Cat & Dog  Food

When it comes to cat and dog food, choice and contradictory information can be confusing. VetEnt vets know you want the best for your pet, so we’re happy to help you choose the right cat and dog food.


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Dog & cat food – an introduction

There are many wild ideas out there about the evils and secrets of the food industry, or the benefits of the latest diet (all-meat, vegetarian, seaweed, seafood, raw diets etc. etc.). This is by no means limited to humans, but also applies to cat and dog food, and it can be very difficult to know what’s true and what’s not. So let’s shed some light on the matter of cat and dog food.

For the most part, as experienced vets we haven’t seen any obvious health problems in pets being fed higher-quality commercial cat and dog foods. On the other hand, all vets have seen health problems associated with various lower-level commercial or home-made diets. But if we all work together, puppies with bone-growth abnormalities from too much calcium and cats with severe dental disease from jellymeat diets will become a thing of the past.

Dog & cat food – dietary essentials 

Our vets use the following cat/dog food rule: it’s best to feed small-volume portion sizes which are high in animal protein (at least 30%) and animal fats (at least 20%). Good cat or dog food supplies your animal with energy, which is obviously supplied by fats, proteins and carbohydrates. Vitamins, minerals and water in cat and dog food don’t supply any energy, but they are vital, with water being the most important of all. Essential amino acids are found in proteins, and essential fatty acids in fats and oils. Although carbohydrates and fibre in cat and dog food are beneficial to your pet, they are not essential.

Dog and cat food needs to meet different requirements!

From a nutritional point of view, cats and dogs are not just small humans! We, for example, need Vitamin C in our diet (as do guinea pigs) but cats and dogs do not because they can manufacture sufficient Vitamin C in their liver. What’s more, cats are not small dogs! Dogs, like us, are omnivores and their digestive system is designed to deal with a mixture of dog food types both of animal and plant origin. This means dog food can be vegetarian, provided it meets the dog’s basic nutritional requirements.

Cats, on the other hand, are obligate carnivores. Unlike dog food, their diet must contain nutrients derived from meat. Cats cannot be fed a vegetarian diet without serious risks to their health. They require several specific nutrients such as taurine, arachidonic acid and higher levels of protein. This means you can never feed a cat dog food as an exclusive diet.

Dog and cat food play a role in clinical nutrition!

The use of specific diets to successfully help manage disease has taken off in the last few years, and we now have a lot more options available to us for treatment.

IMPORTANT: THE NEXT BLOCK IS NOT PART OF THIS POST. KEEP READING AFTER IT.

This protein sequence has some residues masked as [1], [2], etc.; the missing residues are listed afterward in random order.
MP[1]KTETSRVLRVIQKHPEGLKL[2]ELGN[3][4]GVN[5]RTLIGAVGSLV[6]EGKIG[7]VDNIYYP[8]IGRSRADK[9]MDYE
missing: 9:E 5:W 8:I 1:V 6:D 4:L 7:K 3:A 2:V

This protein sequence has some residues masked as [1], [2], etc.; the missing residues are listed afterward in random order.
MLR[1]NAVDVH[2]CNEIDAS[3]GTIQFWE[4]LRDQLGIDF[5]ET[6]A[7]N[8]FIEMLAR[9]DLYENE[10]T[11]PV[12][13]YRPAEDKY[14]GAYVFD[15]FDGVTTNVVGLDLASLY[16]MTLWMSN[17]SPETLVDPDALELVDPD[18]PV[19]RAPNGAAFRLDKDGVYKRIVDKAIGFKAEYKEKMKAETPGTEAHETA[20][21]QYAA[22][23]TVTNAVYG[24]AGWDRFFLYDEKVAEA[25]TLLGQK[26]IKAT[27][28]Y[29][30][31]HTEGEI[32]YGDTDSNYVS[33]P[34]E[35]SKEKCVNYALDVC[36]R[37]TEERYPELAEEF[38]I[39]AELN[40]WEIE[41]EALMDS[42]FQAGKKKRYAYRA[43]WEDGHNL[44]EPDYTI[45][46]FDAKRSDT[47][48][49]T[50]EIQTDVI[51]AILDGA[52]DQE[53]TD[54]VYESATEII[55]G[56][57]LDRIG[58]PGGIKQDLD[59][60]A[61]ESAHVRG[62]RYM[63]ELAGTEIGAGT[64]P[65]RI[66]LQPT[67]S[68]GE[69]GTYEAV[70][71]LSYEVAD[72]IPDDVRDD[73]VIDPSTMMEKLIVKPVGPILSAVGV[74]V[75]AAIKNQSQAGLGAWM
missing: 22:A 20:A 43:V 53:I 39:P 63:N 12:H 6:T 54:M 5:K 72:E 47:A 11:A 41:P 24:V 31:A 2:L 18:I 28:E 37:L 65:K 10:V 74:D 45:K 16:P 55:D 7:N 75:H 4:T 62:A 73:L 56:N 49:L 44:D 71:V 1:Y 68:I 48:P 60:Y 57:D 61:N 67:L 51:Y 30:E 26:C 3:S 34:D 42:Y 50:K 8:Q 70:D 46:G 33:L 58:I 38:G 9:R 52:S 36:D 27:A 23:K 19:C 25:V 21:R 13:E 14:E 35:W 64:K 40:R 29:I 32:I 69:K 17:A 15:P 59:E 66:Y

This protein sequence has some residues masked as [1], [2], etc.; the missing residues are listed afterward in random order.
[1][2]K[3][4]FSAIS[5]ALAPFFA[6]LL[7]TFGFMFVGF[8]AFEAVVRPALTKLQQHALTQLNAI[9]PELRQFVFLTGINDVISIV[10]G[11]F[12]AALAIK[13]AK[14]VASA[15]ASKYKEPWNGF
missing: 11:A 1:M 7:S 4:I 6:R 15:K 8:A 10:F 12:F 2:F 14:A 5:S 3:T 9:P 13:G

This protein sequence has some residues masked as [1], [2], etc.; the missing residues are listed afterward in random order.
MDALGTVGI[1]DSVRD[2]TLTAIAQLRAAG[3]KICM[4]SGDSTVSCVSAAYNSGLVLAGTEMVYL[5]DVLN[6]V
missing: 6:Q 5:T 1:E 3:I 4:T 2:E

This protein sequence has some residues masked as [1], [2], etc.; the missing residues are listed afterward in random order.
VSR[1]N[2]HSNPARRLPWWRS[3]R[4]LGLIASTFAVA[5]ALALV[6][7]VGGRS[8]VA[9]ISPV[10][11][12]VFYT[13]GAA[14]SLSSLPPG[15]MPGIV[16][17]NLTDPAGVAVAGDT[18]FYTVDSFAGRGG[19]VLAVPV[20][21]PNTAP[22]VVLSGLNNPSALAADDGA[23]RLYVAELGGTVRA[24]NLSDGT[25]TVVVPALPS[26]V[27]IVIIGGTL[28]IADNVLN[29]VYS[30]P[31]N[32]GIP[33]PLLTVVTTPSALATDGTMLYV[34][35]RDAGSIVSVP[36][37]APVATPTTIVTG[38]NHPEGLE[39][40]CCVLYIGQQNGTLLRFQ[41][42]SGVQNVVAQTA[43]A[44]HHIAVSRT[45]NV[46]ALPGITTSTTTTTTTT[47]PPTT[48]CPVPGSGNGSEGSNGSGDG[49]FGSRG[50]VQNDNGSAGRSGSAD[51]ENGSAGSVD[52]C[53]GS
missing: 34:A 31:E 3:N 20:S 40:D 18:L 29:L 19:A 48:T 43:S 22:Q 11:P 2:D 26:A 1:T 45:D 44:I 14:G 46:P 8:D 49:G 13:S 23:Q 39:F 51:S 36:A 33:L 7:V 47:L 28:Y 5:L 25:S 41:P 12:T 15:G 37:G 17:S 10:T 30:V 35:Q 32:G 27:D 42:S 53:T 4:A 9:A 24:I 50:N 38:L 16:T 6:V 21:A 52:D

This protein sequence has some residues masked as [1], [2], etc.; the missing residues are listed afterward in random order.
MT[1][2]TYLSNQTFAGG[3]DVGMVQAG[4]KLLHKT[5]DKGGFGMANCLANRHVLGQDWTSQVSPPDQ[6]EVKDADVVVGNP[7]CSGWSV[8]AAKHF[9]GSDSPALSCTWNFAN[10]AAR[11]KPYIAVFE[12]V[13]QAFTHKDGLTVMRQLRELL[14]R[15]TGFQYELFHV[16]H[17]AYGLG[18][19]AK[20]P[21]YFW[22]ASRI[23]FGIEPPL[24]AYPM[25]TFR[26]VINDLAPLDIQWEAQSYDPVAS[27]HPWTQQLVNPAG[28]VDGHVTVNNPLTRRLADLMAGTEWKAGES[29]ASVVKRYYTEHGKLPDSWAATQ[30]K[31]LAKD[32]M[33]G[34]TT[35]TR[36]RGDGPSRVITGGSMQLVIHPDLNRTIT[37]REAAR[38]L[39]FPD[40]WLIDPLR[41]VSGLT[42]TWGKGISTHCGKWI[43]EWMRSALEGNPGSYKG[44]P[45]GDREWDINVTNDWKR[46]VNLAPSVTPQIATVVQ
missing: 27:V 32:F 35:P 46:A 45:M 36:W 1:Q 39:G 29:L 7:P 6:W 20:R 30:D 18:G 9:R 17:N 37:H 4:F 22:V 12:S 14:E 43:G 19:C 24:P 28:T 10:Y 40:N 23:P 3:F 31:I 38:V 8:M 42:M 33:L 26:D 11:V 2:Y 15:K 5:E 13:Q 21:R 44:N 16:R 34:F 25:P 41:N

- In disease, energy requirements may go up a lot (i.e. heart failure, cancer, hyperthyroidism, major trauma) and higher energy dog and cat foods should be given.

- Altering the diet can be used to treat certain diseases, for example the ability to dissolve certain crystals and stones in the urinary bladder by altering the acidity of the urine. Significant studies have shown that the use of a specific kidney-formulated diet is one of the most important factors in prolonging life in cats with chronic kidney disease.

- Life stage diets (puppy/kitten, adult and senior/geriatric) and breed-specific cat and dog food have been formulated specifically to provide the right nutrients for the right age and for certain breeds that are prone to specific diseases or conditions (i.e. German Shepherds and skin). Check the labels to see if it is suitable as kitten or puppy food.

- Low-allergen cat/dog foods and foods formulated with ‘novel’ proteins have been designed to reduce allergies and are beneficial to sensitive animals.

- Foods and biscuits have been formulated to reduce the formation of tartar on the teeth.

Dog & cat food – how to choose?

For a start, it is almost impossible to make home-made cat/dog food that would meet all nutritional requirements on a daily basis and would be digestible and acceptable to an animal. It is safer to feed a manufactured pet food from a reputable company. At VetEnt we only stock diets that have met AAFCO standards (American Food Industry Standards) or equivalent and that have been tried and tested and are backed by scientific evidence. 

Our pet vets can advise you on the most appropriate cat/dog food for your pet, particularly if it becomes ill (find your local vet clinic here)

Finally, weigh your pet regularly because that can give you a simple and effective indicator of many food-related problems. And always remember to stick to feeding guidelines; even the best diets will lead to obesity if overfed.

Click here to download a printable version of the Pet Food Factsheet, or visit the Pet Food Factsheet page for more information.

You may also be interested in Dog and Cat vaccinations.

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